The Benjamin Trail XL 1100 Nitro Piston
                                                                        Jim Chapman
Last year Crosman released their first Gas
Piston spring piston technology which they call
the Nitro Piston. It is a Nitrogen filled piston that
replaces the conventional coiled mainspring used
to generate the energy required to drive a
projectile down and out of the barrel.

There are several advantages to this technology;
and from the hunters perspective.  I think the
main ones are; that the guns firing cycle is
stabalized so you don't get the jarring
bidirectional recoil which makes these guns
much easier to shoot accurately compared to
traditional out of the box springers. They are
significantly more quiet, and they can be left in a
cocked position for a long period of time.

At the SHOT Show this year Crosman unvieled
several new guns in the Nitro line, named the
Nitro Trail, which are magnum springers that will
be available in .177, .22, and .25.

I recently got my hands on the Nitro Trail.22
and have been putting a lot of pellets through the
rifle, though I haven't had the opportunity to hunt
with it yet.

Before conveying my initial impressions of this
gun, let's take a quick look at what the
manufacturer claims about the guns performance.
In my gun the JSB Jumbo Exacts and the Crosman Premiers were the most accurate pellets often giving
a single ragged hole at 20 yards. The targets shown above illustrate that several pellets shot well through
this gun, I used three shot groups for large scale comparisons, the few random five shot groups fired
were consistent.

The Graph below shows the avarage velocity (over 5 shots) obtained with several brands and styles of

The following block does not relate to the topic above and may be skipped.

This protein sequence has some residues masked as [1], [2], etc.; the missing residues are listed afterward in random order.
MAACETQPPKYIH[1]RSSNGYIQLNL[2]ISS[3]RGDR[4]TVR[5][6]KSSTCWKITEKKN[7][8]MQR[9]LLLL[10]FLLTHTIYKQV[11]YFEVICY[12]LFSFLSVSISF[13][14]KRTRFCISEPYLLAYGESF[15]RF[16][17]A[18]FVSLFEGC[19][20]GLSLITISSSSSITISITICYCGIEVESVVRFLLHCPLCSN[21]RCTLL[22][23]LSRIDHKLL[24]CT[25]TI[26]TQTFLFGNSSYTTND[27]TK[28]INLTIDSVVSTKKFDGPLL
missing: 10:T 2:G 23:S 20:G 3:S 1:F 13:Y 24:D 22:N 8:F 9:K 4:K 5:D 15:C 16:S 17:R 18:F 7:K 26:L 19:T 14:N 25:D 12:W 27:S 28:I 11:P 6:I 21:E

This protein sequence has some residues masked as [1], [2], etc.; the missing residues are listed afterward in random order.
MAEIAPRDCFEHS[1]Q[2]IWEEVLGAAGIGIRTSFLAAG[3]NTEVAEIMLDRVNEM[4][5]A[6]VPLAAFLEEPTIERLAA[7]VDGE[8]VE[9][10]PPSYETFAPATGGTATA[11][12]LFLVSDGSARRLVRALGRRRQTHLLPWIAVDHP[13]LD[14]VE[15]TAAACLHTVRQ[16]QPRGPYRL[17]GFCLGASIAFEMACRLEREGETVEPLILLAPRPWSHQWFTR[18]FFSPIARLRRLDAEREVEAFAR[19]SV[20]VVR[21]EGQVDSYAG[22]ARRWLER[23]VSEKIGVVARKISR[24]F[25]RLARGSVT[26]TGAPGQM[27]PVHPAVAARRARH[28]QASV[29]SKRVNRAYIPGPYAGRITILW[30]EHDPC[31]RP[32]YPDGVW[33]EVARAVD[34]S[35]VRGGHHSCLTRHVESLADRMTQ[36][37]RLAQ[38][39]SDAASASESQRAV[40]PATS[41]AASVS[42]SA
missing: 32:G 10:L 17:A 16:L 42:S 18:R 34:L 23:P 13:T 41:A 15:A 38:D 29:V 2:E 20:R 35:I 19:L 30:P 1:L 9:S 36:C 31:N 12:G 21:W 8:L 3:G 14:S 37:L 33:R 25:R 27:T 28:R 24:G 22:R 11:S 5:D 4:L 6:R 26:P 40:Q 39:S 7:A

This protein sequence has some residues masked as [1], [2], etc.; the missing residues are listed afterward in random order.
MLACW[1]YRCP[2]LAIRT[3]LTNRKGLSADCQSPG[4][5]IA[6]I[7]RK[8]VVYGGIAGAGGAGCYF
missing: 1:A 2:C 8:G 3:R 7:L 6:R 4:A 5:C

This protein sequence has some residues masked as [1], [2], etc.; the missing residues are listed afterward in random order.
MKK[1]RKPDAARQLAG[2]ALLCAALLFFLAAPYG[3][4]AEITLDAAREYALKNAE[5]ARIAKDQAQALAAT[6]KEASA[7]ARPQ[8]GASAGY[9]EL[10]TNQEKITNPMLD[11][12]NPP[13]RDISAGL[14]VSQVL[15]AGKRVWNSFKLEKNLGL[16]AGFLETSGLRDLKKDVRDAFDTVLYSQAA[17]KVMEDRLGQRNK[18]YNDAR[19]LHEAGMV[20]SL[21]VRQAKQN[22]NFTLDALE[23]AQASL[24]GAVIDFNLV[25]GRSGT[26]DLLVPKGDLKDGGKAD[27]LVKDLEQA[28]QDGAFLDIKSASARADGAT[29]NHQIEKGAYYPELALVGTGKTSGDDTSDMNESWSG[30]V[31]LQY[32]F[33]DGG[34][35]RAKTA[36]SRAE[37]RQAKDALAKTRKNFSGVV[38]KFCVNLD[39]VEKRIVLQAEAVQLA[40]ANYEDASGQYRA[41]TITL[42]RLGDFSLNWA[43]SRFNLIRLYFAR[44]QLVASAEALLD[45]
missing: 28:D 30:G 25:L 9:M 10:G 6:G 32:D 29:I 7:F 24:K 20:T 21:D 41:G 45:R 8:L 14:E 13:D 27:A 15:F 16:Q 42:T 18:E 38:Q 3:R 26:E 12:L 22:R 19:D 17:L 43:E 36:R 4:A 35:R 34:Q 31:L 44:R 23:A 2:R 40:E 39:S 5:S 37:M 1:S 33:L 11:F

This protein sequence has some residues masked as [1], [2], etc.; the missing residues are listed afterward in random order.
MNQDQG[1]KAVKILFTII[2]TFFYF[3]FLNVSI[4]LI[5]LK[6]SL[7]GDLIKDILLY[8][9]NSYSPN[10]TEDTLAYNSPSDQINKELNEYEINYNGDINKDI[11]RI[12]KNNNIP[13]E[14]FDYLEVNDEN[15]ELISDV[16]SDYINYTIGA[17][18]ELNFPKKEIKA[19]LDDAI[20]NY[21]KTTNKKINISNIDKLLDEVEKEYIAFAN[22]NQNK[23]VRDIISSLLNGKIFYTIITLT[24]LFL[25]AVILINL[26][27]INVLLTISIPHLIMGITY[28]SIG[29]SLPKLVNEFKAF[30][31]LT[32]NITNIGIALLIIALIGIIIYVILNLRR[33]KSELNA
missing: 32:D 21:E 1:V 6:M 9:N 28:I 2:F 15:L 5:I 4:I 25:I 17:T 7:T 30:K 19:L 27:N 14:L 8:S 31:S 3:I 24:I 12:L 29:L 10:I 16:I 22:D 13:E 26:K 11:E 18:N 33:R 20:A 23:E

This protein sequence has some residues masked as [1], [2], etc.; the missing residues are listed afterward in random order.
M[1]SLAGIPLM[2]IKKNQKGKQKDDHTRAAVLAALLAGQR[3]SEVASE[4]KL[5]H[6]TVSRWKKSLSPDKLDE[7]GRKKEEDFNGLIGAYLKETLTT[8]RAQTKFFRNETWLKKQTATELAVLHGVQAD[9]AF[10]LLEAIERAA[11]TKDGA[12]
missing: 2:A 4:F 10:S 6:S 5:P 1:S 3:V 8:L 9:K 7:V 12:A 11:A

pellets that are appropriate for hunting applications ranging from 28 grain Eu Jins down to 13 grain
Beeman lasers. The highest velocity I got was a bit over 900 fps for the 13 grain laser and the highest
energy was 27.5 fpe with the H&N Baracuda. The advertised specs from Crosman was up to 1100 fps
with alloy pellets (which I didn't have on hand) and up to 30 fpe, so I'd say they were pretty close to the
mark. Any way you look at it, the rifle hits like a hammer while handling in a well behaved manner. I
don't like going out on a limb to recommend a gun until I've had a lot more field time with it, but thus far I
am well impressed with the Nitro Trail. While I find myself shooting pcps more often these days, these
are the kinds of guns that keep pulling me back to my springer roots!
The box that the gun came packaged in, contained the rifle, a 3-9x40 scope with mounts, a sling, and had
the swivels installed. It also had much of the marketing and positioning material printed on it. It stated that
the gun could generate 1100 fps (with alloy pellets) and 30 fpe. That's a pretty tall order for any .22
caliber spring piston airgun, and I was curious to see what it could do. It also stated that an independent
testing facility had found that the gun was 70% quieter than other "quiet" springers on the market.